Jack DuVall

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Jack DuVall has a background in universities, television, federal United States administration and politics, and the United States Air Force.[1][2] He was Executive Producer of Steve York's 1999 film A Force More Powerful [3] together with Dalton Delan, and developed it into a television series and a book. He is the founding director of the International Center on Nonviolent Conflict, together with founding chair Peter Ackerman.[1]

Education, business, political, military career[edit]

DuVall holds a B.A. degree (cum laude) from Colgate University.[4] He spent 16 years as a television executive and author, he was Director of Corporate Relations at the University of Chicago, Director of Industry Compliance, Cost of Living Council, Executive Office of the President of the United States, and wrote speeches for candidates for the Presidency of the United States in four election campaigns.[1] DuVall is an officer of the United States Air Force.[1] In 2003, DuVall was a member of the Board of Directors of the Arlington Institute, a non-profit futures studies think tank founded by former naval officer and military expert John L. Petersen.[2]

Nonviolence activities[edit]

DuVall is best known for his role in media production and institutional actions related to strategic nonviolence used as a tool against governments perceived to be authoritarian. Together with Dalton Delan, Jack DuVall was one of the Executive Producers[3] of Steve York's 1999 film A Force More Powerful about the theory and practice of nonviolence as a sociopolitical strategy, which was developed into a television series for the United States television network Public Broadcasting Service the following year, and then into a book that DuVall co-authored with Peter Ackerman. In 2001, together with Peter Ackerman, DuVall created a non-profit institute called the International Center on Nonviolent Conflict (ICNC).[1] DuVall is founding director of the ICNC and Ackerman is its founding chairman.[1] In 2007, DuVall was a facilitator at the Global Conference on the Prevention of Genocide, held in Montreal, Canada.[4]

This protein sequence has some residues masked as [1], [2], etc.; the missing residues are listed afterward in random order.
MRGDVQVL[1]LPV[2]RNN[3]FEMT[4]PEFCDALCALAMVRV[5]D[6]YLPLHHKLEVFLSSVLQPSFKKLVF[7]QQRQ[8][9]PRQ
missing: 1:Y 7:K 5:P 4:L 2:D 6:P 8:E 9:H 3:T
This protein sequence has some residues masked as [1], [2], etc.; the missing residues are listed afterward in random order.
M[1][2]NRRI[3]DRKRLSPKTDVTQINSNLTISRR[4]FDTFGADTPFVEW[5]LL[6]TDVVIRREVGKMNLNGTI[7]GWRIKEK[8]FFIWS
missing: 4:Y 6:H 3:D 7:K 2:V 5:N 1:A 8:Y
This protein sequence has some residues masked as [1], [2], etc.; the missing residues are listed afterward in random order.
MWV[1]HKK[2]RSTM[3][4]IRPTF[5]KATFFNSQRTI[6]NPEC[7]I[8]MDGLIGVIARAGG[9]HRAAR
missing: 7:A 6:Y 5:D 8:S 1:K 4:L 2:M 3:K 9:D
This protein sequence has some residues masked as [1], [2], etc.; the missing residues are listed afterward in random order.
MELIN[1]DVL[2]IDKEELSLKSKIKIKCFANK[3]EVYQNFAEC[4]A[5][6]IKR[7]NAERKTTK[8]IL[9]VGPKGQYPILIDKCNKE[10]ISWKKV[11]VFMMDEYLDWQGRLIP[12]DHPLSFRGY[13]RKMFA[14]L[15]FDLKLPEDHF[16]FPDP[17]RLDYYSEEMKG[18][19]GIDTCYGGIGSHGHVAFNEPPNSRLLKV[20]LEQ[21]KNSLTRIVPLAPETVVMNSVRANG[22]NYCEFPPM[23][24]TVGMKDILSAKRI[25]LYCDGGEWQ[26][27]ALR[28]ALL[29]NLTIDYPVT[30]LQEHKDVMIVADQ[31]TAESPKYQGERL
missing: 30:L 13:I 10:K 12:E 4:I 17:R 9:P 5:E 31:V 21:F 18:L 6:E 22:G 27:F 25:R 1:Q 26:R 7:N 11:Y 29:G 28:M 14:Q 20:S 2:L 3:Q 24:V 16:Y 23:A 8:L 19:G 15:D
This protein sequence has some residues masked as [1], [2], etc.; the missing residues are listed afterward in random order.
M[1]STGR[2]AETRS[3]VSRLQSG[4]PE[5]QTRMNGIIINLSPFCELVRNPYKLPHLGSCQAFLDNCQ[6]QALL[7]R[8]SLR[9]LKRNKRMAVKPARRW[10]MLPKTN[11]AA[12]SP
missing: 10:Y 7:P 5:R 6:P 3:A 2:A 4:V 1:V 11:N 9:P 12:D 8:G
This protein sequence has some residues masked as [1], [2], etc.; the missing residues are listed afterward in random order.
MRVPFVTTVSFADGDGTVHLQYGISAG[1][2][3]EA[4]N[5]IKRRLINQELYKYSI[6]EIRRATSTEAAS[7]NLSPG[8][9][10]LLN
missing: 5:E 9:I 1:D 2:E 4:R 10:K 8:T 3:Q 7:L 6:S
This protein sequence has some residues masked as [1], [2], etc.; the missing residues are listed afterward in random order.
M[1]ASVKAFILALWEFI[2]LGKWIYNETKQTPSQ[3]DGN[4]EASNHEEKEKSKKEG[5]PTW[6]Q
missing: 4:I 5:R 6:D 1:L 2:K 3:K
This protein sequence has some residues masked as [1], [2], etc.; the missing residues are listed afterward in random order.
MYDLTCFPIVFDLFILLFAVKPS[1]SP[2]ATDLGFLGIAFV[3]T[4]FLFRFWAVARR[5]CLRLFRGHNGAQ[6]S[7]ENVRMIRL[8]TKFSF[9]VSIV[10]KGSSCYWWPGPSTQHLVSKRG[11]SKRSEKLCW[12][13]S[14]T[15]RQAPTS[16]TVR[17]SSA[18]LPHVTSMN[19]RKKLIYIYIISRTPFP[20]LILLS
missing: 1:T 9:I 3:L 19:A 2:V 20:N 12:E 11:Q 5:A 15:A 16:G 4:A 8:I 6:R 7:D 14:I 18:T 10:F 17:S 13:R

References[edit]

  1. ^ a b c d e f "International Center on Nonviolent Conflict - Who We Are". International Center on Nonviolent Conflict. 2005. Archived from the original on 2005-08-06. Retrieved 2010-10-12. 
  2. ^ a b "Limits and Opportunities of Nonviolent Resistance: Lessons from History and Current Conflicts". Students for Peace and Humanity, Stony Brook University. May 2003. Archived from the original on 2010-10-14. Retrieved 2010-10-14. 
  3. ^ a b Koehler, Robert (1999-11-11). "A Force More Powerful (Documentary)". Reed Elsevier Inc. Archived from the original on 2010-11-03. Retrieved 2010-11-03. 
  4. ^ a b "Global Conference on the Prevention of Genocide - Facilitators". Echenberg Family Conference on Human Rights. 2007-10-11. Archived from the original on 2010-10-26. Retrieved 2010-10-26. 

External links[edit]